Btw, sticking with thermal power generation using any of several fossil fuels have cultural and viewshed impacts too. Smog, respiratory ailments, open pit mines, etc all have a negative impact as well. It really is a case of choosing your poison, unless of course you want to do without electricity altogether. I mean, there is no way to produce the juice we all rely on to lead a civilized life without some negative impact. It is a good thing we didn’t have a nation of Waxlips two hundred years ago when we were building this great nation or we would still be living in 13 colonies reading by the light of a lantern.

       
      • Waxlips November 18, 2014 at 7:49 am #

        Were you offended TD?

         
  4. Michael Prather November 15, 2014 at 12:11 pm #

    The approval of the Munro Valley project reflects the public comments during the REGPA hearings. In response to those comments heard from the public, the Inyo BOS approved Munro Valley, a less-than-20MW local community project that will require no new tower transmission. The public asked the Board to oppose large scale industrial solar and wind and to instead support local <20MW projects near communities. The Inyo BOS did just that Tuesday. I appreciate a responsive Board that listens and forms policy based on public input.

     
  5. Michael Prather November 16, 2014 at 9:16 am #

    The approval of the Munro project reflects agreement with the general public comments during the REGPA hearings – smaller scale solar, no wind. Thank you Inyo BOS for listening.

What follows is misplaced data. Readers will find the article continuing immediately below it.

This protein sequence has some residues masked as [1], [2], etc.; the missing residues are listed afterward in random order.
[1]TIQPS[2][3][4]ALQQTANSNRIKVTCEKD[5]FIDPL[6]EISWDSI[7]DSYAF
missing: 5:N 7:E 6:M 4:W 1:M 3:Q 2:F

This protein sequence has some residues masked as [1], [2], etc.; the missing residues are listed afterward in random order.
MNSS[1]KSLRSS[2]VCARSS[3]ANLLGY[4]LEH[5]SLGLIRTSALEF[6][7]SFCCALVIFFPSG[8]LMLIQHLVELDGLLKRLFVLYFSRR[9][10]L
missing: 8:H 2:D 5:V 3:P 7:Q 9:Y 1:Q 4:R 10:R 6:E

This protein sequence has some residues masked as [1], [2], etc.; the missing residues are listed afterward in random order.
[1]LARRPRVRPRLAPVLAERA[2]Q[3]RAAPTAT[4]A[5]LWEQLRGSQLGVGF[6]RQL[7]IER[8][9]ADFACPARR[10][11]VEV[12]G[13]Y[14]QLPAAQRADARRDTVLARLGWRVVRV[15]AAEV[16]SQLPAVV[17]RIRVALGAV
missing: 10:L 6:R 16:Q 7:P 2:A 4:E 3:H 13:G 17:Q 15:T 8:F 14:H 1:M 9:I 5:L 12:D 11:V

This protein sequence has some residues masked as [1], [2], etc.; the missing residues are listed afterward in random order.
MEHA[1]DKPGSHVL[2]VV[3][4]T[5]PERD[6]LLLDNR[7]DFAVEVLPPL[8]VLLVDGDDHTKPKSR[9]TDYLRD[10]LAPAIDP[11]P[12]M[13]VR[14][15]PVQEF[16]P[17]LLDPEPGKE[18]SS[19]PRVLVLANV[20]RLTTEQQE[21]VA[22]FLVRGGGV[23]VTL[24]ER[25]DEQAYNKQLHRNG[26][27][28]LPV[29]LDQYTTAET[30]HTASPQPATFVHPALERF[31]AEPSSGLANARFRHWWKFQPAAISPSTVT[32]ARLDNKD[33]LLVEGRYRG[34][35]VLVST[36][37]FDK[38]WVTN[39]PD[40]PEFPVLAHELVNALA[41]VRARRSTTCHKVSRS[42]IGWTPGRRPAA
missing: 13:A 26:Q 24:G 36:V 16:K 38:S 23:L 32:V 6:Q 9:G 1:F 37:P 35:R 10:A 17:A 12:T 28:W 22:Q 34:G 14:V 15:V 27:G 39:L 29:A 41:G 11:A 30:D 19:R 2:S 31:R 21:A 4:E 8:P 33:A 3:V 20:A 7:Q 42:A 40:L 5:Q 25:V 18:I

6. Philip Anaya November 17, 2014 at 10:42 am #

    There are some important issues missing from the Munro Approval.
    The current REGPA Process now being funded by the CEC (California Energy Commission) is the result of a lawsuit brought several years back that questioned the establishment of a REGPA without a CEQA process and the public process that goes along with it. A key element missing in the Munro Project approval is the absence of a REDA (Renewable Energy Development Area) location for this Project. Although the Project has been through a CEQA Mitigated Negative Declaration there remains the legal question regarding the second stage Cultural Study and the diminished public input/inclusion of the local Olancha Community. I did not participate in the meetings prior to this approval yet I attended and heard the reactions of the Community at the BoS meeting. The Community was never heard it seems with regard to the location and orientation of the Project. One local Resident stated that they were only given the opportunity to address issues like the fence design and proposed landscaping. The location was determined prior to these Public Meetings